Diabetes mellitus, more commonly known as diabetes, is a group of metabolic disorders that affect how your body uses glucose (i.e., blood sugar). A pivotal source of energy for your brain as well as the cells making up your muscles and tissues, healthy and consistent glucose levels keep the body functioning optimally. Unfortunately, most people aren’t aware that they suffer from high blood sugar until they already have diabetes. That may seem harmless, but if it’s ignored, it can cause devastating health issues down the road. Especially if you have a family history of this condition, it’s important to keep an eye out for the signs and symptoms of diabetes. Even if these symptoms are mild, they’re worth mentioning to your doctor.
Signs and Symptoms of Diabetes
You’re often thirsty and make frequent trips to the bathroom.
Are you urinating more than usual? Do you find yourself constantly making trips to the bathroom, especially at night? Your blood sugar could be to blame. If your kidneys are unable to keep up with the excess glucose produced by your body, the glucose will be removed in your urine. In addition, the glucose will drag along fluids from your tissues, so you will also feel thirstier. And as you drink more fluids to quench your thirst, you’ll urinate even more.
You’re losing weight without trying.
When the body isn’t able to effectively use glucose as an energy source, it begins burning fat stores. This may cause sudden, unexpected weight loss. Perhaps surprisingly, people often feel hungrier when they have undiagnosed diabetes as well, because the condition prevents glucose from reaching the body’s cells.
Your vision is blurry.
Has your vision been a bit blurry lately? High blood sugar levels can change the lenses of your eyes by pulling fluid from the retinal tissues. So if you’re planning to schedule an eye exam to update your prescription, keep in mind that it could be a symptom of diabetes. In addition, diabetes can cause the formation of new blood vessels in the retina if left untreated.
You’re getting UTIs or yeast infections.
If your blood sugar is high, your kidneys may struggle to filter it properly, which means more sugar will end up in your urine. When sugar lingers in a warm, moist environment, it can cause a urinary tract infection (UTI) or a yeast infection.
You frequently feel tired or exhausted.
Several aspects of diabetes can cause a tired feeling or exhaustion:
- Dehydration and a lack of good sleep, caused by frequent urination
- Body cells lacking fuel (glucose)
- Inflammation produced by high blood sugar levels
- Hypoglycemia, or low blood sugar
- Mental stress of managing diabetes symptoms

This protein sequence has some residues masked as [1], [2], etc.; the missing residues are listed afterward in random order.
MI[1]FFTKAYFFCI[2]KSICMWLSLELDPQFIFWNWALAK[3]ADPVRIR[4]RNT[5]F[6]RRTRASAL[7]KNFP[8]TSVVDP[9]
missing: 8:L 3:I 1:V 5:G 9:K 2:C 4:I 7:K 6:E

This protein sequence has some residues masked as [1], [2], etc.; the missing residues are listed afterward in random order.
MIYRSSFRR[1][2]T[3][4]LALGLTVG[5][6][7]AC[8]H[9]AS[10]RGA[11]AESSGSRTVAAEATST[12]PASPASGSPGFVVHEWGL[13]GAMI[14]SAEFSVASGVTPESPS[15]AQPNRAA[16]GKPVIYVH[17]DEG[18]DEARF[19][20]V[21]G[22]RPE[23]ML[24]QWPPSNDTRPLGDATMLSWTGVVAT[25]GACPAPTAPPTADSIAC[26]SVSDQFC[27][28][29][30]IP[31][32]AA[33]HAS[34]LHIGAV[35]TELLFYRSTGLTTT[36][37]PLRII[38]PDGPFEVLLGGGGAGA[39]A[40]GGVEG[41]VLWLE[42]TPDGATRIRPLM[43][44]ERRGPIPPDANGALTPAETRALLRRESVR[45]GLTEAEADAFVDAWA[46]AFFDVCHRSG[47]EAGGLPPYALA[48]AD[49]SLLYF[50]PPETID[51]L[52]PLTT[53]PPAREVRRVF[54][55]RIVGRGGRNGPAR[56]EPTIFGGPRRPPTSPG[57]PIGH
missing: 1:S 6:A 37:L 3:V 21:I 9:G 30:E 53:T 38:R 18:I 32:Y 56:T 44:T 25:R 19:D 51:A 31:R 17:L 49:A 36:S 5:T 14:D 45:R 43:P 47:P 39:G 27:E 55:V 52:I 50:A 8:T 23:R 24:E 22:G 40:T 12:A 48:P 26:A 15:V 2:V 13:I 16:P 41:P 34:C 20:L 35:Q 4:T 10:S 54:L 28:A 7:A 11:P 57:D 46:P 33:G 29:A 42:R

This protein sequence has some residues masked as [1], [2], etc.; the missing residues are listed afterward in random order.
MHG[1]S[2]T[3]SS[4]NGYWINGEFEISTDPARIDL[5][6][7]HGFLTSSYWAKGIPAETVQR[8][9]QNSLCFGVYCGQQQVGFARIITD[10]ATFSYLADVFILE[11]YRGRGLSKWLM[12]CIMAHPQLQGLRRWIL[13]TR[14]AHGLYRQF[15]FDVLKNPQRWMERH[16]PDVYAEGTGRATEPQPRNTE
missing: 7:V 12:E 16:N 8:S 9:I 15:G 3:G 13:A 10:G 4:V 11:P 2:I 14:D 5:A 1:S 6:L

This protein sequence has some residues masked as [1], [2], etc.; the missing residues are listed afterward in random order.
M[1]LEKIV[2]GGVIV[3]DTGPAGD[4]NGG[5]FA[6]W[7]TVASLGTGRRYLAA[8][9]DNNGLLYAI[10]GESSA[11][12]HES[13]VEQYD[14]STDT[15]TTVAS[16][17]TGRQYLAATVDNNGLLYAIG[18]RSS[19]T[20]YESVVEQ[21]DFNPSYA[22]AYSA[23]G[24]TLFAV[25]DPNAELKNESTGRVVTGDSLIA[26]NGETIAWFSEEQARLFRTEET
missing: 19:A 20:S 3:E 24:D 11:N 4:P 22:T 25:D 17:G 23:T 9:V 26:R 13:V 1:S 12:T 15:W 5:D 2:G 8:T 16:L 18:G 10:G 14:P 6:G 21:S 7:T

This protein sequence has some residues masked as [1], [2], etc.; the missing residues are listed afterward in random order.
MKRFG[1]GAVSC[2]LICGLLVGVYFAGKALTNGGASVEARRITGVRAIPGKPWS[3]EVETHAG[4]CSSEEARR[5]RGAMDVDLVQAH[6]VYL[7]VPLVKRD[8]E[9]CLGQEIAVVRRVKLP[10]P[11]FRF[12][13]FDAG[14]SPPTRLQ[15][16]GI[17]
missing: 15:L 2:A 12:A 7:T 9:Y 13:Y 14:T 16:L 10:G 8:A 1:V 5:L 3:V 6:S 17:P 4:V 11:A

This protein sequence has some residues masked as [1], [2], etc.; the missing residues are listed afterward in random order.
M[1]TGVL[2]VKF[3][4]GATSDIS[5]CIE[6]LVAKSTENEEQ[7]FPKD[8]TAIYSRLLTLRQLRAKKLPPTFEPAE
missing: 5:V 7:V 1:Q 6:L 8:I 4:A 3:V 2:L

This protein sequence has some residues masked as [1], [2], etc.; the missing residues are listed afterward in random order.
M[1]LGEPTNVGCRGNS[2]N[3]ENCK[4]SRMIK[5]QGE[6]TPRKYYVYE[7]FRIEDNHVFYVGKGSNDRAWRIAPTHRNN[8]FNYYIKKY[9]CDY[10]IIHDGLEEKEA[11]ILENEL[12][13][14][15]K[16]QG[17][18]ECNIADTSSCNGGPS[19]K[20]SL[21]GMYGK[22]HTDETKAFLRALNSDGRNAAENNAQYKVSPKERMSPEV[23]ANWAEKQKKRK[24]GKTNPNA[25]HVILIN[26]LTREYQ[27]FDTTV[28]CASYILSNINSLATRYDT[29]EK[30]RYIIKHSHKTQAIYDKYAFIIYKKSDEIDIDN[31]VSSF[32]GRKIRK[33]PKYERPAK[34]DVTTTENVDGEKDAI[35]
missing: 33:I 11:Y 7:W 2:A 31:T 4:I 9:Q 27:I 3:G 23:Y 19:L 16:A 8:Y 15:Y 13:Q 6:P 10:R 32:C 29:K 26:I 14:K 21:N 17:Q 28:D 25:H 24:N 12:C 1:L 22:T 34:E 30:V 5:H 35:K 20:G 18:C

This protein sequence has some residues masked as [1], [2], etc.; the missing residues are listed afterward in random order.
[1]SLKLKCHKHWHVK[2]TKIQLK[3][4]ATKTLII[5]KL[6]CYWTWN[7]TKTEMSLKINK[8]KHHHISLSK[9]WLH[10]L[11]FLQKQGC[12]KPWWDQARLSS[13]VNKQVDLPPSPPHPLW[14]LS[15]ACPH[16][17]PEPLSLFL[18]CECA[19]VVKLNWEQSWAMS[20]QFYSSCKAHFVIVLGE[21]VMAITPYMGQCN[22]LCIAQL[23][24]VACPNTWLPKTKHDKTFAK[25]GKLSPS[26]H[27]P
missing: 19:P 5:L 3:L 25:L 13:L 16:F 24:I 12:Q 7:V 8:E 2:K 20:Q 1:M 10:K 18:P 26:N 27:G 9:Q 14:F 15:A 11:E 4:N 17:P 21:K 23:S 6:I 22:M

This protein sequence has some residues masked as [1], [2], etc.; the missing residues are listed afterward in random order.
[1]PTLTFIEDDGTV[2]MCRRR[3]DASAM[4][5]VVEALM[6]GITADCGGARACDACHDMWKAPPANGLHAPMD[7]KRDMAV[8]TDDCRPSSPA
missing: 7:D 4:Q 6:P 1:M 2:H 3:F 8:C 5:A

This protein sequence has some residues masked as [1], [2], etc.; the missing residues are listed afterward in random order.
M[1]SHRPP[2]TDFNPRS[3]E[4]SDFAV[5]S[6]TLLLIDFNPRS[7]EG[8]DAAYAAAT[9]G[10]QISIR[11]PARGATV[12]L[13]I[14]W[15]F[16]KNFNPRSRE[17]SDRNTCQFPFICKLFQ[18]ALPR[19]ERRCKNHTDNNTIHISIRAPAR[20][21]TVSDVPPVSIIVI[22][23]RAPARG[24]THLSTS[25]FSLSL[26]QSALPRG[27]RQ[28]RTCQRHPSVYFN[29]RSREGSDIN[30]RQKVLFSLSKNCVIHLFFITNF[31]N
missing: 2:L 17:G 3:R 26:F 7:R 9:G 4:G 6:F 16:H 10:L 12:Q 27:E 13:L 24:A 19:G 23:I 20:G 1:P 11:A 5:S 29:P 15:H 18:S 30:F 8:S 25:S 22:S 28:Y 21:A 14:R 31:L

You’ve developed skin discoloration.
Sometimes people develop patches of dark skin due to acanthosis nigricans, which is sometimes caused by insulin resistance due to pre-diabetes or diabetes. It often occurs in neck folds and on knuckles, and it’s sometimes mistaken for a dye or other stain.
Your hands or feet feel numb or tingly.
If left untreated, diabetes can cause nerve damage known as diabetic neuropathy. Commonly affecting the nerves leading to the hands and feet, it can cause numbness or pain.
You have a slow-healing sore or frequent infections.
When your blood sugar levels are high, poor blood flow may hinder your body’s ability to heal. You may notice a cut or sore, especially on your feet, that is infected or taking a long time to heal.
Many of the signs and symptoms of diabetes are related to a variety of conditions, so don’t assume that you have diabetes if you notice one of them. That said, it’s also important that you recognize the risk these symptoms present. People often minimize, rationalize, or overlook their symptoms, allowing them to worsen and only visiting a doctor when they become severe. The goods news is that once you’ve received a diabetes diagnosis, your doctor can help you manage your glucose levels through medications, monitoring tools, lifestyle changes, and other treatment options.
Researchers are always conducting studies to explore new ways to prevent, detect, treat, and cure diabetes. If you’re interested in being part of potentially groundbreaking research, consider participating in a clinical research study. QPS Missouri is looking for new participants for research studies, and you may qualify. Since opening its doors in 1994, QPS Missouri has conducted over 1,000 FDA-regulated studies, paying out over $35 million to local participants. Your local participation could have a global impact, as QPS is an international leader in contract research with facilities in North America, Europe, and Asia. Our mission is to accelerate the development of drugs worldwide by enabling breakthroughs in pharmaceutical innovation. If you would like to join us in this mission, consider enrolling for a clinical research study.
To get started, you simply need to fill out an online application. Within 48 business hours, a recruiting coordinator will contact you for your pre-screening assessment. To learn more, please visit the QPS Missouri website, review the study participation process, or check out our list of FAQ.